VOLUME 88-NO.2
FEBRUARY 2017

WORD FROM THE PASTOR: Has Anybody Here Seen My Old Friend Martin?

             This month, we remember the day of Blessed Martin Luther’s passing–February 8. Last month, we commemorated the birthday of another great Martin–Dr. Martin Luther King. These two Martins have each had a great influence in my life. From Blessed Martin Luther I learn the Scriptural truth that we are saved by grace through faith. Our salvation is a wonderful and free gift of God, purchased for us by Christ on the cross. Blessed Martin also teaches me the wondrous truth of the “happy exchange”–that on the cross Christ swaps out His righteousness for my sin. He takes the wretchedness of my life, and gives me the beauty and joy of His!

             From Dr. King I learn that all people are equal in God’s sight. I also learn the precious truth that if you want to change someone, you have to love them first. (That’s how God operates with us sinners–and that’s how we are called to treat one another). “I choose love–hate is too heavy a burden to bear.”

             There is one other noteworthy Martin in my life. And that’s the Martin guitar.

             The Martin factory in Nazareth, Pennsylvania, produces the Mercedes-Benz of guitars. (When The Band sings “pulled into Nazareth feeling bout half past dead”, they are talking about the guitar factory, not the Holy Land). Jimmie Rodgers, the Father of Country Music, usually played Martins (including at the 1927 recording sessions in Bristol, Tennessee, where he was “discovered”). The Martin has been a staple of hillbilly music ever since.

             An unfortunate incident happened recently in the filming of Quentin Tarrantino’s “The Hateful Eight”. The Martin company had loaned the filmmaker an 1850 guitar from their museum. There’s a scene where Jennifer Jason Leigh is playing the guitar...and Jeff Bridges snatches it from her and smashes it. Several replicas were made–and Bridges was supposed to grab one of the replicas and smash it. But through a mis-communication, he pulverized the 1850 original instead of a replica. Heart-breaking!

             I visited a retired boat captain at home a number of years ago. He had a Martin guitar, which he let me play. I performed “The Prisoner’s Song” in his living room (“oh if I had the wings of an angel over these prison walls I would fly...”). When he died, his Martin was prominently displayed by his casket.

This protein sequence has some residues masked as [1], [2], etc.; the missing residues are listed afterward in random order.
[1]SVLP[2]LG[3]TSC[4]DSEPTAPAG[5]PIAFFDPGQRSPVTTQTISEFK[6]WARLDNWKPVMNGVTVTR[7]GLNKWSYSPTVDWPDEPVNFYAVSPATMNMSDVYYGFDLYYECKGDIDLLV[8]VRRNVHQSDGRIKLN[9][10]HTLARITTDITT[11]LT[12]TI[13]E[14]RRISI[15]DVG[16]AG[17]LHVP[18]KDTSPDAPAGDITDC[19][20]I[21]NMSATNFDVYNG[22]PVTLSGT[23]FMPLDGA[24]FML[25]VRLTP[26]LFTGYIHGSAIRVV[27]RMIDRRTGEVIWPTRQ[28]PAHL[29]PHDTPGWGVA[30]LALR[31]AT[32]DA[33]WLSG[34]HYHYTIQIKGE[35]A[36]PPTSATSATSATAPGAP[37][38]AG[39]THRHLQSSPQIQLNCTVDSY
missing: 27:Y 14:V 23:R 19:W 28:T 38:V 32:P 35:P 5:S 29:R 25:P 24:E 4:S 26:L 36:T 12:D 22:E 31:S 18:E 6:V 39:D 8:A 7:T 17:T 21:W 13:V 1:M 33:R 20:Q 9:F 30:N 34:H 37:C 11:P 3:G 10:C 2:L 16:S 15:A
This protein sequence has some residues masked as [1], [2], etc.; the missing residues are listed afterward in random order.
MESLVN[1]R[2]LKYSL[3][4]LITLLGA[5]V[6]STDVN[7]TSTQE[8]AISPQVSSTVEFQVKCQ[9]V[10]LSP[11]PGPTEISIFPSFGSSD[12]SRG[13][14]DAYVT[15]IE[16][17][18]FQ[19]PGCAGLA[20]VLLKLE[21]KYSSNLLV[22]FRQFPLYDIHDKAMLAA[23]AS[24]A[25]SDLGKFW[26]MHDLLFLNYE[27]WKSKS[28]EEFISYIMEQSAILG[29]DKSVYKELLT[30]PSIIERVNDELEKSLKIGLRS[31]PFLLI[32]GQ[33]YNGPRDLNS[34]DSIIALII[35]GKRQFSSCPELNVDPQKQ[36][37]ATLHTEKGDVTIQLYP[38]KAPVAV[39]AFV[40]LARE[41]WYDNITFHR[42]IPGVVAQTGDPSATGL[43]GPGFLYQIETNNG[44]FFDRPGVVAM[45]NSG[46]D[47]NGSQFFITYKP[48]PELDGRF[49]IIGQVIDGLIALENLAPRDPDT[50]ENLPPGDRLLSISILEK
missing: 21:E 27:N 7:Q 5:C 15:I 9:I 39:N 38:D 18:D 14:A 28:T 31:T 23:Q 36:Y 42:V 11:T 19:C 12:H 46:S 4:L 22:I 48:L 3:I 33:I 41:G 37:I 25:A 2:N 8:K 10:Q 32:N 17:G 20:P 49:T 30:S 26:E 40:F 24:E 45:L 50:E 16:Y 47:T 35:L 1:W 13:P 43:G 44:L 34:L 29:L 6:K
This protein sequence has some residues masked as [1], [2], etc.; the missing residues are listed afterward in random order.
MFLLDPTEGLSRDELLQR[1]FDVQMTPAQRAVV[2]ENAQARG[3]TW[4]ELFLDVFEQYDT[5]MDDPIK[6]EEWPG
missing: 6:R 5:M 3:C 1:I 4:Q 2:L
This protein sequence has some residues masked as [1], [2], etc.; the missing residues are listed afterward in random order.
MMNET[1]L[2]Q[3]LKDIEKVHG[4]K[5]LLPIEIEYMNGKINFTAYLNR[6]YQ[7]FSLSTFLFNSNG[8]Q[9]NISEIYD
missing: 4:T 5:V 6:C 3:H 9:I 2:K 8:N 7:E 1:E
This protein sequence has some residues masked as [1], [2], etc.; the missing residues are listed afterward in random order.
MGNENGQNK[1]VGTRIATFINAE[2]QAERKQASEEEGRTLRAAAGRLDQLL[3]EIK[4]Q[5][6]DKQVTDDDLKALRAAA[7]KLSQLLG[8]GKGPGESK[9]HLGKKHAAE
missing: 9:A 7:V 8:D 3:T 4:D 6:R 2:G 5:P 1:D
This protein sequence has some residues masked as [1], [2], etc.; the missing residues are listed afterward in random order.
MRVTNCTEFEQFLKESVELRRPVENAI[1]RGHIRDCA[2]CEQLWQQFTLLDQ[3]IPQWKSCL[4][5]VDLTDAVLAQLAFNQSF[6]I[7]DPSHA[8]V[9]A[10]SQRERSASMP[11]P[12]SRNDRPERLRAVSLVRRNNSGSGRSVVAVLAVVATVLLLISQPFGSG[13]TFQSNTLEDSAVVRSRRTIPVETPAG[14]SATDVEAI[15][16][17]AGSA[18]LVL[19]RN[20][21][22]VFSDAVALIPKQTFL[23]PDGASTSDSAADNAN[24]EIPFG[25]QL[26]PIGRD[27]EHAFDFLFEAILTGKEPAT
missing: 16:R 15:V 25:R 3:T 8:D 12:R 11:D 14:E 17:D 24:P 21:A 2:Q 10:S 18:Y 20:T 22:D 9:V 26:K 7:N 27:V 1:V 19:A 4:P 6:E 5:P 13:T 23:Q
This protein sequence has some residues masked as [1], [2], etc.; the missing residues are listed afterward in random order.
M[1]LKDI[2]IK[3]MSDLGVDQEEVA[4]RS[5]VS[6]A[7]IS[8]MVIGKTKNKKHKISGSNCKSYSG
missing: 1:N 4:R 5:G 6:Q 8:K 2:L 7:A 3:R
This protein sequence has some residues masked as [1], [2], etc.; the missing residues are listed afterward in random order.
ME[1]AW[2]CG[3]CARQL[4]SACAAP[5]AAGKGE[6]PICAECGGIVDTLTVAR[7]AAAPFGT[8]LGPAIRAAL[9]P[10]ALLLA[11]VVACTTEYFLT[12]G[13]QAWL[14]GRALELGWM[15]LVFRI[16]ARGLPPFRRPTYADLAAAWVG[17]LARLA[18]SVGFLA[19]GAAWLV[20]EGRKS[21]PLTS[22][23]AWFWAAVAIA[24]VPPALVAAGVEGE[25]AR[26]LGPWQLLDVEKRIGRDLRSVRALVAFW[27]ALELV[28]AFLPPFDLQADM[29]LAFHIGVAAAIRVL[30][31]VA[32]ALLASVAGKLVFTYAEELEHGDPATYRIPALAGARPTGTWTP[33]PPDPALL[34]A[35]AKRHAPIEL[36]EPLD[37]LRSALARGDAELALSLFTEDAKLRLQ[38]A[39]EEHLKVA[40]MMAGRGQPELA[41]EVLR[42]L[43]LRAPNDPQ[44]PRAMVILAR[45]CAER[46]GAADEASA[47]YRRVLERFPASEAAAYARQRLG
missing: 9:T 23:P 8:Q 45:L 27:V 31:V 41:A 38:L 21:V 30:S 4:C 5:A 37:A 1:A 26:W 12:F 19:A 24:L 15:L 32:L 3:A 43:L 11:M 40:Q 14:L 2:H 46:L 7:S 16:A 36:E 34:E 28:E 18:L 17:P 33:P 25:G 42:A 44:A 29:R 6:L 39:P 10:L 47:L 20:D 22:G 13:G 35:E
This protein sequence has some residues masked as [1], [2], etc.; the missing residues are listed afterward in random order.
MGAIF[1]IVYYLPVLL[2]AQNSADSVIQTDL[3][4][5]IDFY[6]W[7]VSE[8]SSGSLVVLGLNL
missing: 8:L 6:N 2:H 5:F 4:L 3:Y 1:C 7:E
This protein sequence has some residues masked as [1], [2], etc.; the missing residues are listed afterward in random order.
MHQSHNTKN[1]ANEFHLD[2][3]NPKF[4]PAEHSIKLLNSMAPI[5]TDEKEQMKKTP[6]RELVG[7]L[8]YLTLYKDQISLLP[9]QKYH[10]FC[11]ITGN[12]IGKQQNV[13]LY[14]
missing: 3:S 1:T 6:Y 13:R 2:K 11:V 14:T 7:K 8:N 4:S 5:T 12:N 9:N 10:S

The Martin has always been beyond my financial reach. But one finally came into my possession awhile back. I ministered to and befriended a beloved school teacher during the last few months of his life. He had several Martins, and after his passing I purchased one from his estate at a very favorable price. I appreciate its rich, full sound–it’s a joy to play when I lead the Young at Heart Choir. I am a very limited guitarist (country music has been defined as “three chords and the truth”, and that’s kinda how it is with my playing). My playing the Martin is rather like using a rare vintage wine to make Sangria. But I love playing it.

             In the first century or so of Christianity, instruments were not used in worship. Singing was a cappella (in fact the very phrase a cappella means “from the chapel”). But one instrument was used for Christian worship–the cithara. St. Efrem of Syria, one of the church’s great hymn-writers, used this instrument in leading a female choir in chanting his hymns. The cithara was a stringed instrument similar to a guitar–in fact, the word “guitar” is derived from “cithara”. We often think of the guitar in worship as an interloper from the hippie era–but on the contrary, a guitar-like instrument was used to lead worship long before the organ was invented! Luther played the lute, a guitar-like instrument–he wrote many of his beloved hymns on it. I can find no record of his having played it in church, however. But several hundred years later came a great song of worship that was played in church on guitar. It was Christmas Eve, mice had gnawed through the bellows of the church organ in a small Austrian village. The priest and the organist whipped up a simple song for guitar–a little ditty called “Stille Nacht” (Silent Night).There is a wonderful symbolism to the guitar that reminds us of Christ’s suffering on the cross. George Herbert, a great English clergyman and poet, wrote an Easter poem about his lute that applies also to the guitar:

             Awake, my lute, and struggle for thy part With all thy art.

             The crosse taught all wood to resound his name, Who bore the same. His stretched sinews taught all strings, what key Is best to celebrate this most high day.

The guitar is a reminder of the passion of Christ. Its wood reminds us of the tree of the Cross; its stretched strings remind us of how Christ’s limbs were stretched with agony as He suffered and died. The very physical constitution of the instrument proclaims the crucified Christ!

             It also can remind us that challenges and pain in our lives can be productive. An old Mennonite pastor I once knew said that people were like guitar strings: we can only reach our full potential when we are under tension! So our problems actually help our lives become beautiful music for God.

             The Lutheran tradition treasures music. Luther, the lute player, once said that music is second only to the word of God in value. I thank God for the gift of music, and for the Martin that helps me (with my primitive and limited talent) to sing to the glory of God!

             God loves you and so do I!